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May 12, 2007

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A fascinating and fun piece in the WSJ by Ben Casselman titled Animal House Meets the Empty Nest describes the clash of culture occurring in downtown condos throughout the US. New condos developed and targeted towards young, urban singles (with video game lounges etc.) are actually attracting empty nesters. This has led to generational power struggles over pools and condo boards!

From the piece,

"Mr. Schaefer's Bristol Development Group is pitching the project, Velocity, to twenty- and thirtysomething professionals willing to trade space (as little as 535 square feet) for affordability (as low as $165,000) and a chance to live in a hot urban neighborhood. Developers across the country are appealing to young buyers -- many of them single, almost all without children -- with buildings that promise not just an affordable first home but also a great social life. The amenities tell the story: videogame lounges and outdoor fire pits, rooftop soaking tubs, on-site bars and poolside drinks.

But it's not so easy to control demographics in the open market. Some of the buildings are drawing unexpected buyers: people old enough to be the parents of the kids down the hall. And that's leading to territorial conflicts, social snubs -- even planned boardroom coups.

Such concerns are multiplying as the new buildings fill up with a mix of residents who range broadly in age. In Denver, about half of the units in the recently completed Glass House sold to empty-nesters, despite youth-oriented amenities such as a videogame lounge and a Web site that promises "cool bars" and "a fresh vibe." In New York, even a hot tub above the lobby and a provocative marketing campaign couldn't keep boomers away from William Beaver House, slated to open next year. And when Viridian opened last October in Nashville, most locals expected the high-rise to draw young buyers looking for a chance to live downtown. It did, but it also attracted people like Julie Lammel, a speech pathologist in her early 50s who moved there from a suburb where most of her neighbors were in her own age group."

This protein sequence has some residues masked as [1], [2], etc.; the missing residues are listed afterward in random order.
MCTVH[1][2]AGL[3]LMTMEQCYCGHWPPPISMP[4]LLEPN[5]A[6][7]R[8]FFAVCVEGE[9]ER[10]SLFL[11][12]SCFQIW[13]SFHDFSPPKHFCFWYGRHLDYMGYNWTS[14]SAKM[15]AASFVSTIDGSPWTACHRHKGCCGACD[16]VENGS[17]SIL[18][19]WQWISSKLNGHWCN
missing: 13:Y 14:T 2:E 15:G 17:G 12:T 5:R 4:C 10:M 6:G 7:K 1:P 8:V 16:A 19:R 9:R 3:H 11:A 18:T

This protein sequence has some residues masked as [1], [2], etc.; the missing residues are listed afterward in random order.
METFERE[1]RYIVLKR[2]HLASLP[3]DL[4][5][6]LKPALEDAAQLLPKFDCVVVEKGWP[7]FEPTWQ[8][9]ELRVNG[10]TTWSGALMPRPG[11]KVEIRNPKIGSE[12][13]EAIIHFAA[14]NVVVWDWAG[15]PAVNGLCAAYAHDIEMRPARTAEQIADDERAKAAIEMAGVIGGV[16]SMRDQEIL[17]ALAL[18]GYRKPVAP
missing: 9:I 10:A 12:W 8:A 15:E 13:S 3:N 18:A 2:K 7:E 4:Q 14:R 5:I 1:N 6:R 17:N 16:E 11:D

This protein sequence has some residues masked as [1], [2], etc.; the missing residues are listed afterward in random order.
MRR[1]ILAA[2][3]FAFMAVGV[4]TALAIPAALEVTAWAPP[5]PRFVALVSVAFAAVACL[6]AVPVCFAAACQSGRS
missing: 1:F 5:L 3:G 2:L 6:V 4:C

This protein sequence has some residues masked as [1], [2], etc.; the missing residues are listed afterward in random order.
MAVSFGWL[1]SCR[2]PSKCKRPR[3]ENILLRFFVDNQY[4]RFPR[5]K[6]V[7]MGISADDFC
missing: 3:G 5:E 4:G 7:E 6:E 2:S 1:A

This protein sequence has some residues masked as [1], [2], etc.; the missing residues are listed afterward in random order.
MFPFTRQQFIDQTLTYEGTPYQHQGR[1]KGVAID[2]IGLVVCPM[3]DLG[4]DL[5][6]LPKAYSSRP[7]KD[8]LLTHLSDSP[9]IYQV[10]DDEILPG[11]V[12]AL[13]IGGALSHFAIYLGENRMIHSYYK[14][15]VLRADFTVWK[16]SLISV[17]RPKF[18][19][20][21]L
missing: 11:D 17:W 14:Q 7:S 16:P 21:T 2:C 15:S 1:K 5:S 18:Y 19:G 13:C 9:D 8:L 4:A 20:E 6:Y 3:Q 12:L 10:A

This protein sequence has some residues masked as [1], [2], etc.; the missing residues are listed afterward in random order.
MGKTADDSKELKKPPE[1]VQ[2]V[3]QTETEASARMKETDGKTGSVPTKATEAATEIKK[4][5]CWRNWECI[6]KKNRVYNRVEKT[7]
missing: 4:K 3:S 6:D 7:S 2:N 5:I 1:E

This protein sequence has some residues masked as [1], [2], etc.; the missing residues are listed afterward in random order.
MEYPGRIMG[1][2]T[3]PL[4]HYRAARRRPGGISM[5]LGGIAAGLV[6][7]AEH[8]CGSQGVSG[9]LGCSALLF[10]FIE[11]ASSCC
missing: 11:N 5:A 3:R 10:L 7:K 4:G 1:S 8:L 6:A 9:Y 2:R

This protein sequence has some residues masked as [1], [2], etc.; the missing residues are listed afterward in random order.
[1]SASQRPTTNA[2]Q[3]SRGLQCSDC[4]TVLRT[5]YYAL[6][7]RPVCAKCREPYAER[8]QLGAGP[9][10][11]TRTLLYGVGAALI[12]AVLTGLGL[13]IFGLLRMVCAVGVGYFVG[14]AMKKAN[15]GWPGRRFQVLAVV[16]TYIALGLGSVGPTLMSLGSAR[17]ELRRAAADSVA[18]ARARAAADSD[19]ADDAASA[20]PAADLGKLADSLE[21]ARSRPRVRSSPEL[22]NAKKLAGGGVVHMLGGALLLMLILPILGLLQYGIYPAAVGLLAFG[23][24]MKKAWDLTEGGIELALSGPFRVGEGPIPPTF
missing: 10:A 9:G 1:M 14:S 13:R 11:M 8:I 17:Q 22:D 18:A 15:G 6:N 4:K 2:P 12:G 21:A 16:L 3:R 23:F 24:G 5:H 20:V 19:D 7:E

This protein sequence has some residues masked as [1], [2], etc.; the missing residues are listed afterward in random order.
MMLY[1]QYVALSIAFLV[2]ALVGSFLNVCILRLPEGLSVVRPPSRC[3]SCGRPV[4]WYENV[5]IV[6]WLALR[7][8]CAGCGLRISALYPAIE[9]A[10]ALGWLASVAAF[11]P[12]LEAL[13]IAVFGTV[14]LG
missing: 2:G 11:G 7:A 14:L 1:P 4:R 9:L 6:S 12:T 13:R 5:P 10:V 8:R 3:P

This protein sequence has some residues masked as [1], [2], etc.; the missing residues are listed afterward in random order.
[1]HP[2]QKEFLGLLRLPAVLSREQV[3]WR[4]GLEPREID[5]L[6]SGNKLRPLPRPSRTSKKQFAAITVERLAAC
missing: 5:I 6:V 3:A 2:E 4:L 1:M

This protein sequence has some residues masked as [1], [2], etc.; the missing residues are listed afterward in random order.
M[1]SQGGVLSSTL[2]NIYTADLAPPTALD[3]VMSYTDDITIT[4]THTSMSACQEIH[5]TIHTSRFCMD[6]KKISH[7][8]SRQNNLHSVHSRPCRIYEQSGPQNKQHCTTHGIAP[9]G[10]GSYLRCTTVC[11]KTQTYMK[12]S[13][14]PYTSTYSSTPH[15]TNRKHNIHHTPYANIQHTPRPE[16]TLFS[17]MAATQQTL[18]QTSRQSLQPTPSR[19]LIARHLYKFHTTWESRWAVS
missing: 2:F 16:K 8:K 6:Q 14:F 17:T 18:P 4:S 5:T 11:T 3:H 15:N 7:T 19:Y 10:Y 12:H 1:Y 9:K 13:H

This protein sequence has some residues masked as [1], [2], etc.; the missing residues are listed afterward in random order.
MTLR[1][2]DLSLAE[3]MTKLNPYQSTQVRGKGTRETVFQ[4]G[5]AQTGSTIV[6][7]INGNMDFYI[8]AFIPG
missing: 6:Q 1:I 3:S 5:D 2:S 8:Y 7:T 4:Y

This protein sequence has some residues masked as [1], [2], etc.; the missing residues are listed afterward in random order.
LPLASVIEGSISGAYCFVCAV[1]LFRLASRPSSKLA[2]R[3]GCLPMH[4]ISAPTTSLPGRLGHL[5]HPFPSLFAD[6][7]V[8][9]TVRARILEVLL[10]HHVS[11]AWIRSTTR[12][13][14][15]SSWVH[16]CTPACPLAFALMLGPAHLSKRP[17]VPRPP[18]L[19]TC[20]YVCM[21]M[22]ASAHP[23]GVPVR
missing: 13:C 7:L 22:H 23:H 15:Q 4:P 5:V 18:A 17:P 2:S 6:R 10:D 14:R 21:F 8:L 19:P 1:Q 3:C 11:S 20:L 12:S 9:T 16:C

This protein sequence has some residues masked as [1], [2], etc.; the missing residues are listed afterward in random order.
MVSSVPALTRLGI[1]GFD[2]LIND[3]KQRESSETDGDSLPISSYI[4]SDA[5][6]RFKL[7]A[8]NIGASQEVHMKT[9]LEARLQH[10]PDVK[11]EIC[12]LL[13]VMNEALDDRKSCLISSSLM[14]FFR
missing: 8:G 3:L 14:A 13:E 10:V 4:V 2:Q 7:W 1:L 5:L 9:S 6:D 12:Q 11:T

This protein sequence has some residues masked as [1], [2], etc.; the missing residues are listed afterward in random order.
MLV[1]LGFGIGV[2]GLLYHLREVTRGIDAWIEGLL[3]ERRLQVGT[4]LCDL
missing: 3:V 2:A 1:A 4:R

Check out the entire piece, it has more fun stories.


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» Adjusting On The Fly from OODA
Richard Florida  comments on an article in the WSJ Online (subscription reqd) in which condo developers are finding that condos in urban areas targeted to young singles are attracting empty nesters in large numbers. Mr. Schaefers ... [Read More]

» Cities Get Grey Influx from PSFK
We've written before about a trend where older folk are retiring by moving into cities not out of them. Inspired by the facilities and entertainment close at hand, boomers are leaving suburbia for a city environment. A recent [Read More]



I'm just a little too old to be considered a baby boomer, but outdoor fire pits, rooftop soaking tubs, on-site bars and poolside drinks all sound good to me. I'm not into most video games, probably because I don't like violence.


Developers and city politicians who realize that many empty nesters and younger boomers would love to live in urban high-rises will do well for themselves.

With a small change in the amenities--lose the video room--this place sounds just right.

Salt Lake City, Asheville/NC, Chicago and Portland are already wooing us.

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